2016 Volume 62 Issue 6 Pages 375-379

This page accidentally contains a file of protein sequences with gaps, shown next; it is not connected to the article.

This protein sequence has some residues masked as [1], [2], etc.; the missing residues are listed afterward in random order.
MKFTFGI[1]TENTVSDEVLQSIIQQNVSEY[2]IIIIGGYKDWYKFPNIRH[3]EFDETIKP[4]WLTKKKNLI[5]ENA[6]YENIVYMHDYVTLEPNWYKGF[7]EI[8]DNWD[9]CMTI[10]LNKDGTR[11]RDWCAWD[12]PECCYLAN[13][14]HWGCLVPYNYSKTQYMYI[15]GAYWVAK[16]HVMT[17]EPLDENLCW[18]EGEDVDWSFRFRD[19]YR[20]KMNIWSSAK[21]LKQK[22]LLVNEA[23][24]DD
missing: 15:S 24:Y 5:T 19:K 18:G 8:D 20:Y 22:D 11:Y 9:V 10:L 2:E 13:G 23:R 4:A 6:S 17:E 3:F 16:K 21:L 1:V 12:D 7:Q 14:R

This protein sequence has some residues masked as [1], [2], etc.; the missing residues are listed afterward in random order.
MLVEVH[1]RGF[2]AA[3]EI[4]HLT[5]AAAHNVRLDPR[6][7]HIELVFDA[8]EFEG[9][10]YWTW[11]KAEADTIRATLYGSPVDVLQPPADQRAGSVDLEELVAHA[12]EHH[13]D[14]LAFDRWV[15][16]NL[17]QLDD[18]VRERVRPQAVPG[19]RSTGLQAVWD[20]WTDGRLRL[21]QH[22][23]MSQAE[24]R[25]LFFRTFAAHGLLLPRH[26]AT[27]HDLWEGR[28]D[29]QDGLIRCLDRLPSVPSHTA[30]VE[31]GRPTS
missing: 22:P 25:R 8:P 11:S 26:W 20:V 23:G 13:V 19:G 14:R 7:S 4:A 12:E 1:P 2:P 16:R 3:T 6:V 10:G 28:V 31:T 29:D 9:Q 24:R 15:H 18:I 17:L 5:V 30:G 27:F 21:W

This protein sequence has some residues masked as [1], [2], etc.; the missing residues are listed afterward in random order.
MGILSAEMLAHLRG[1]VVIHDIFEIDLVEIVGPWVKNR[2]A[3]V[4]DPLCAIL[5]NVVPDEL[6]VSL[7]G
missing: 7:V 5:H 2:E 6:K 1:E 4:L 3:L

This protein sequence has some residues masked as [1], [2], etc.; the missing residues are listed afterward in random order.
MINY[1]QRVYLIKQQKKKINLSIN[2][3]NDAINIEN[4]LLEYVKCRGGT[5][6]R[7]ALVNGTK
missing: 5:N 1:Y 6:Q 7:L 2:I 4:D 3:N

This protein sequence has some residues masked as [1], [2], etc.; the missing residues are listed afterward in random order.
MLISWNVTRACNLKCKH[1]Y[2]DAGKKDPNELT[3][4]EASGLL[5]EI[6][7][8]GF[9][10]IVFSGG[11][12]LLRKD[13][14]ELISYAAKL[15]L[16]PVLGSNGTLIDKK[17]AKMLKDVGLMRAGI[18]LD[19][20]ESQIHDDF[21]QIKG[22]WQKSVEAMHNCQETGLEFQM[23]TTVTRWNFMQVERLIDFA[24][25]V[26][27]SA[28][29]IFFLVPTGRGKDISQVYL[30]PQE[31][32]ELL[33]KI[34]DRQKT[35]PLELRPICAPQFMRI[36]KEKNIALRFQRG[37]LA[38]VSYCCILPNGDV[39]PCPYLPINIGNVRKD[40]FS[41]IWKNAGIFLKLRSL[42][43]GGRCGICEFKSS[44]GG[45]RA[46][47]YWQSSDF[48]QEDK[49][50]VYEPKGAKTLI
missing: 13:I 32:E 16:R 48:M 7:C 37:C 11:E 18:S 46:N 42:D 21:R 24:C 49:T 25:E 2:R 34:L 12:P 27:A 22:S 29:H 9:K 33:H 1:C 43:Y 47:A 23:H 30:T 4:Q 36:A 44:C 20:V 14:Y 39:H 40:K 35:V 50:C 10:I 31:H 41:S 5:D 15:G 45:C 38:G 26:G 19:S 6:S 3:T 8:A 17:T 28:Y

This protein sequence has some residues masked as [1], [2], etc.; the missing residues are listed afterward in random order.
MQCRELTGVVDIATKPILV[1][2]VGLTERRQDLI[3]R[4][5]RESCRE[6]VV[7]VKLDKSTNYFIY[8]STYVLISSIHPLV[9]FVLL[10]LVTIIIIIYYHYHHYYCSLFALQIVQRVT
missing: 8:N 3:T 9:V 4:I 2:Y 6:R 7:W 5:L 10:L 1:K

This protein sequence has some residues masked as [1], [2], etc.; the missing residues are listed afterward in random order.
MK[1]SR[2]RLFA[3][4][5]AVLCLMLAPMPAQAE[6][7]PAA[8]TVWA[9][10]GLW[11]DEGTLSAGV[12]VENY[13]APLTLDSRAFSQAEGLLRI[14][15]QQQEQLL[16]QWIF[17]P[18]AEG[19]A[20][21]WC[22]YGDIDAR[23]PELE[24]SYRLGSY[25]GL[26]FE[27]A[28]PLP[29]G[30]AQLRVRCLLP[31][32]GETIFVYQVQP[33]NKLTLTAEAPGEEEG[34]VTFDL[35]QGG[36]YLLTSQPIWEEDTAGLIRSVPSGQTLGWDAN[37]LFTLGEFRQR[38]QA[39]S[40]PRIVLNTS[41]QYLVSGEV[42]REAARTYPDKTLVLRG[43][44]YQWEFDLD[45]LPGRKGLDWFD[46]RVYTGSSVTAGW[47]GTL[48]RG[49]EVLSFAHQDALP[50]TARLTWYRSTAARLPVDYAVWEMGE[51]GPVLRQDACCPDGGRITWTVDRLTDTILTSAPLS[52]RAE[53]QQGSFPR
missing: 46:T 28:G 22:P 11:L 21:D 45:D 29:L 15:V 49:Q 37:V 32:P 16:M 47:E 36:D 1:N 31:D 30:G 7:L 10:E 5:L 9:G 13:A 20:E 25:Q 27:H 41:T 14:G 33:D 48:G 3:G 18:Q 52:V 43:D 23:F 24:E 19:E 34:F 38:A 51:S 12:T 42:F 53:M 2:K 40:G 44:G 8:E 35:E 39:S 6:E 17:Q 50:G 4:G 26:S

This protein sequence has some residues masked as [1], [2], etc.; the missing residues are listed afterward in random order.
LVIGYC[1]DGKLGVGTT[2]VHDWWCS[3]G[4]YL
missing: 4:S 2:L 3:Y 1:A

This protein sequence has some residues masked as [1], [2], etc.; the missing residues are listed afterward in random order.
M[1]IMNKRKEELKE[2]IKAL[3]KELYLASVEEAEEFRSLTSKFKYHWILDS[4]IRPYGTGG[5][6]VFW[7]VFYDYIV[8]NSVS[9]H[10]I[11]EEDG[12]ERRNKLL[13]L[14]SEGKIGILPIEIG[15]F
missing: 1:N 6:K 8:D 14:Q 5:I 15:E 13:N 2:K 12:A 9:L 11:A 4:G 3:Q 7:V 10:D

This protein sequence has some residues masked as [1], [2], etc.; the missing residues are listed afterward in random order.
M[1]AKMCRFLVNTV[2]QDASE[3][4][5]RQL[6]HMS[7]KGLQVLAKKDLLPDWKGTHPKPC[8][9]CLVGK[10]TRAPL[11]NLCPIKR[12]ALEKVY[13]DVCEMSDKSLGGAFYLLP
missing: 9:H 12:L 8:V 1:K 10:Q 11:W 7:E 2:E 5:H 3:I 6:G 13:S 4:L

Spindle defect and chromosome misalignment occuring in oocyte meiosis induce nondisjunction. Nondisjunction causes Down syndrome, also known as trisomy 21. Folic acid (FA) is an essential nutrient composition for fetal growth and development. It has been reported that FA nutritional status is associated with the risk of Down syndrome. However, to our knowledge, little is known about the effect of FA deficiency on abnormal oocytes (spindle defects, chromosome misalignments and immature oocyte) in vivo. In the present study, we investigate the effects of FA deficiency on oocyte meiosis in female mice. In order to induce FA deficiency in mice, female Crl:CD1 mice were fed a FA-free diet for 58 d. The diet also contained an antibiotic which has functions on limiting FA formation by intestinal microorganisms. The level of FA deficiency was determined by measuring the concentration of FA in the liver, hemocyte, uterus, ovary, and urine. FA concentrations in these samples from the FA-deficient group were 50-90% lower. Despite this, the frequency of abnormal oocytes was no different between the FA-deficient and control groups (20.0% vs 14.6%). According to the past research, FA transporter was strongly expressed in oocytes. Hence, it is possible that FA-free diets may not affect the concentration of oocyte FA in mice. To sum up these data, our study concluded that FA deficiency did not adversely affect oocyte meiosis.